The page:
Luum Launches Earthly Artifacts Collection | Combining Elements of Art, Anthropology, and Geology

Texture always manages to command a conversation–from parley as rudimentary as crunchy vs smooth peanut butter to overarching exploratory discussions on its impacts on mood, health, and wellness. Similarly, the philosophically confounding conundrum of the human imprint on Earth and what we leave behind both physically and digitally has been plaguing our minds since eons. Interweaving the qualities of the Earth’s textures and the patterns created by humans throughout their lifetimes, Luum Textiles combines elements of art, anthropology, and geology within its newest collection launch, Earthly Artifacts.

Both abstract and representational, the four textile collection features layered fields of multi-color materials that create complex earthen shades, reminiscent of contemporary art and archeological remnants.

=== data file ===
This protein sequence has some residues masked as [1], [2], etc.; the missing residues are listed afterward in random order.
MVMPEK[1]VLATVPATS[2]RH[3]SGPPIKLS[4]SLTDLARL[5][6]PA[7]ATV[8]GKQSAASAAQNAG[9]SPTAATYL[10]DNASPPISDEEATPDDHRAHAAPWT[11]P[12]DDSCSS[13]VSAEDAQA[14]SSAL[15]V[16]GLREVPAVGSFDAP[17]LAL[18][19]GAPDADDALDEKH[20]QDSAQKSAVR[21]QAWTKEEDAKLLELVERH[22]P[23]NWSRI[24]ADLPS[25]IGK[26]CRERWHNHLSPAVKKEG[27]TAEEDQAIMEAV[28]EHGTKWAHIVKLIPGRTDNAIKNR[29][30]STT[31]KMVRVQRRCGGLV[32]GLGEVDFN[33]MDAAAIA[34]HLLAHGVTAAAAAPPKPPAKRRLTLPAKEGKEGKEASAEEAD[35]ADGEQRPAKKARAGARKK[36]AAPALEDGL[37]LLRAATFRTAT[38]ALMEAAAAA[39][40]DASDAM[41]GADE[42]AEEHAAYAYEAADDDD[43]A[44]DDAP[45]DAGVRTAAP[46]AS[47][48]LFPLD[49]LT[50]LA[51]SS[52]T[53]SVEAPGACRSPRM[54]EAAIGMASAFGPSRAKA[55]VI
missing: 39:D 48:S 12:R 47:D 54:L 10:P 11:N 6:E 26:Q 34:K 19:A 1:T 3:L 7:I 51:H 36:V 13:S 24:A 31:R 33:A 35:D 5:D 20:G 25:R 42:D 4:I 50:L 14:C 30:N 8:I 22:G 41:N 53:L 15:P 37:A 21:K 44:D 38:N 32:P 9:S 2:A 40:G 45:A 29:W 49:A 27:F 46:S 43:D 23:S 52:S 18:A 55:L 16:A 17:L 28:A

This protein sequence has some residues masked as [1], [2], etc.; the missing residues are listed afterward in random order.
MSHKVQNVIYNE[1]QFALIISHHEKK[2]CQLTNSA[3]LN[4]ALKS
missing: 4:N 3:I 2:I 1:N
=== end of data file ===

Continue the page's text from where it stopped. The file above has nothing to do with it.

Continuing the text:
Made with a variety of high-performance, recycled materials selected for multi-purpose and indoor/outdoor use, Earthly Artifacts examines the impact and expression of nature’s organizing principles. Fragmented and textural, emerging and fading, Geoglyph’s large-scale grid pattern mirrors the impressions we leave on the Earth while Pebble Melange boasts a chunky, heathered and multi-color surface, layering fields of boucle and blended fibers to create complex shades that mimic the Earth’s strata. Both upholstery textiles utilize high-UV boucle and blended yarns to make them bleach-cleanable and suitable for indoor/outdoor use. Highly-textural, subtle and sophisticated yet outstanding in performance, Particulate is Luum’s first high-UV fabric for indoor/outdoor and multi-purpose use. Meanwhile, composed of 100% recycled cationic and disperse polyester fibers, Megacheck’s heathered effect is the result of light-and-dark contrasted and colored warp-and-weft threads, interacting to create a small-scale, color-and-weave effect.


Earthly Artifacts tells the story of topography through the lens of human intervention and the collective form of many individual paths — weaving new meaning into our relationship with the Earth.